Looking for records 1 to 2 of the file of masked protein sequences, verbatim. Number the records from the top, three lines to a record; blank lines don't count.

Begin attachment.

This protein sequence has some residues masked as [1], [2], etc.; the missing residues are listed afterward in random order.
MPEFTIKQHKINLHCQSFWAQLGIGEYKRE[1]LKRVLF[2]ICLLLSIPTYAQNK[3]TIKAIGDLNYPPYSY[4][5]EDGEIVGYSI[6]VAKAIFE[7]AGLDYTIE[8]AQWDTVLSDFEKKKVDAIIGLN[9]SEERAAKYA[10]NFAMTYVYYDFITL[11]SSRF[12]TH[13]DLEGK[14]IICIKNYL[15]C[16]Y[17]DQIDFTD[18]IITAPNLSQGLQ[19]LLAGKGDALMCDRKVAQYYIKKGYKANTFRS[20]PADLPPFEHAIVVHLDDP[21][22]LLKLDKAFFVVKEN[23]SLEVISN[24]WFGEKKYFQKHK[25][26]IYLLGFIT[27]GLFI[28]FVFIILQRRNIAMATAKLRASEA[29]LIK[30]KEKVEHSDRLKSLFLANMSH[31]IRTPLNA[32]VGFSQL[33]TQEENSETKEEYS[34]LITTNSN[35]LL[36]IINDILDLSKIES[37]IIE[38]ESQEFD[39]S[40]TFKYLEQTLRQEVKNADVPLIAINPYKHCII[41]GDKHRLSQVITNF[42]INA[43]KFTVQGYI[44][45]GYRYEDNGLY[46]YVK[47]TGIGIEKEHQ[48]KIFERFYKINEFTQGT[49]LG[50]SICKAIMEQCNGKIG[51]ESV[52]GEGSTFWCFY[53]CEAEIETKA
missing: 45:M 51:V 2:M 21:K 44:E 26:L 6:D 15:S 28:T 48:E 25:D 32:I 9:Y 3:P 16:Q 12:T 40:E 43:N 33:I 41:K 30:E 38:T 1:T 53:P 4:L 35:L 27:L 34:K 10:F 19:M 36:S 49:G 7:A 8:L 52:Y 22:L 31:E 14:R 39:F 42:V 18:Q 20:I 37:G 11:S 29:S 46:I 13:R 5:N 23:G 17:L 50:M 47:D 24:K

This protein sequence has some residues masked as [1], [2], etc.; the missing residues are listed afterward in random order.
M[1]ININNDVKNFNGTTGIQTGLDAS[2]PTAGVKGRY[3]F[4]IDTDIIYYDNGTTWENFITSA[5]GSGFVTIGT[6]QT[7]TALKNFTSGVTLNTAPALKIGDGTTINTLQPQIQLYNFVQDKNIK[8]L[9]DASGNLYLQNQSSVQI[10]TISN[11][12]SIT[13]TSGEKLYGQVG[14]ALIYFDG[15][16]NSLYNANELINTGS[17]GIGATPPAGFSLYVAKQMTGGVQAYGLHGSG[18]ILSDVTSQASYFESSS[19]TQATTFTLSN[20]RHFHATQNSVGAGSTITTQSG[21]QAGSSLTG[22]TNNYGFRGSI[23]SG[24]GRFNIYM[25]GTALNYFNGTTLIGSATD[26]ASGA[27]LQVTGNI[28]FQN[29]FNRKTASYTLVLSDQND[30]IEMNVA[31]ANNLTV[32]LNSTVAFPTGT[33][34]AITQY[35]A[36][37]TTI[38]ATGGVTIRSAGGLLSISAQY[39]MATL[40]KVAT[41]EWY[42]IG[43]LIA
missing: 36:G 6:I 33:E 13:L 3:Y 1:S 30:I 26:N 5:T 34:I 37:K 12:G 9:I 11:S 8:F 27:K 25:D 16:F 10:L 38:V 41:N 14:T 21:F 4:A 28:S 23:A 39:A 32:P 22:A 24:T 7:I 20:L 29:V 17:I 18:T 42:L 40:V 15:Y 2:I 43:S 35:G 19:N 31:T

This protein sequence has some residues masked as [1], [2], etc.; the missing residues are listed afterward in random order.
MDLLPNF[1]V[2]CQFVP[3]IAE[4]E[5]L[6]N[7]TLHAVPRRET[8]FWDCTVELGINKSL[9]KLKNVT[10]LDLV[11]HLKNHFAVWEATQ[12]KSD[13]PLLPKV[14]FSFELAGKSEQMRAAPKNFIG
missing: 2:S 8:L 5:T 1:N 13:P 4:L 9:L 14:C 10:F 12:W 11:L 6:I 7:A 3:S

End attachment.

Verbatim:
This protein sequence has some residues masked as [1], [2], etc.; the missing residues are listed afterward in random order.
MPEFTIKQHKINLHCQSFWAQLGIGEYKRE[1]LKRVLF[2]ICLLLSIPTYAQNK[3]TIKAIGDLNYPPYSY[4][5]EDGEIVGYSI[6]VAKAIFE[7]AGLDYTIE[8]AQWDTVLSDFEKKKVDAIIGLN[9]SEERAAKYA[10]NFAMTYVYYDFITL[11]SSRF[12]TH[13]DLEGK[14]IICIKNYL[15]C[16]Y[17]DQIDFTD[18]IITAPNLSQGLQ[19]LLAGKGDALMCDRKVAQYYIKKGYKANTFRS[20]PADLPPFEHAIVVHLDDP[21][22]LLKLDKAFFVVKEN[23]SLEVISN[24]WFGEKKYFQKHK[25][26]IYLLGFIT[27]GLFI[28]FVFIILQRRNIAMATAKLRASEA[29]LIK[30]KEKVEHSDRLKSLFLANMSH[31]IRTPLNA[32]VGFSQL[33]TQEENSETKEEYS[34]LITTNSN[35]LL[36]IINDILDLSKIES[37]IIE[38]ESQEFD[39]S[40]TFKYLEQTLRQEVKNADVPLIAINPYKHCII[41]GDKHRLSQVITNF[42]INA[43]KFTVQGYI[44][45]GYRYEDNGLY[46]YVK[47]TGIGIEKEHQ[48]KIFERFYKINEFTQGT[49]LG[50]SICKAIMEQCNGKIG[51]ESV[52]GEGSTFWCFY[53]CEAEIETKA
missing: 45:M 51:V 2:M 21:K 44:E 26:L 6:D 15:S 28:T 48:E 25:D 32:I 9:Y 3:P 16:Q 12:T 40:E 43:N 33:I 41:K 30:E 38:T 1:T 53:P 4:L 35:L 27:L 34:K 10:F 19:M 36:S 49:G 7:A 8:L 52:Y 22:L 31:E 14:R 39:F 42:V 18:Q 20:I 37:G 11:S 29:S 46:I 13:R 5:N 23:G 17:L 50:M 47:D 24:K

This protein sequence has some residues masked as [1], [2], etc.; the missing residues are listed afterward in random order.
M[1]ININNDVKNFNGTTGIQTGLDAS[2]PTAGVKGRY[3]F[4]IDTDIIYYDNGTTWENFITSA[5]GSGFVTIGT[6]QT[7]TALKNFTSGVTLNTAPALKIGDGTTINTLQPQIQLYNFVQDKNIK[8]L[9]DASGNLYLQNQSSVQI[10]TISN[11][12]SIT[13]TSGEKLYGQVG[14]ALIYFDG[15][16]NSLYNANELINTGS[17]GIGATPPAGFSLYVAKQMTGGVQAYGLHGSG[18]ILSDVTSQASYFESSS[19]TQATTFTLSN[20]RHFHATQNSVGAGSTITTQSG[21]QAGSSLTG[22]TNNYGFRGSI[23]SG[24]GRFNIYM[25]GTALNYFNGTTLIGSATD[26]ASGA[27]LQVTGNI[28]FQN[29]FNRKTASYTLVLSDQND[30]IEMNVA[31]ANNLTV[32]LNSTVAFPTGT[33][34]AITQY[35]A[36][37]TTI[38]ATGGVTIRSAGGLLSISAQY[39]MATL[40]KVAT[41]EWY[42]IG[43]LIA
missing: 36:G 6:I 33:E 13:L 3:Y 1:S 30:I 26:N 5:T 34:I 37:K 12:G 9:I 11:S 8:F 27:K 25:D 16:F 10:L 38:V 41:N 14:T 21:F 4:A 28:S 23:A 39:A 32:P 22:A 24:T 7:I 20:L 29:V 17:I 18:T 42:L 40:V 15:Y 2:I 43:S 35:G 19:N 31:T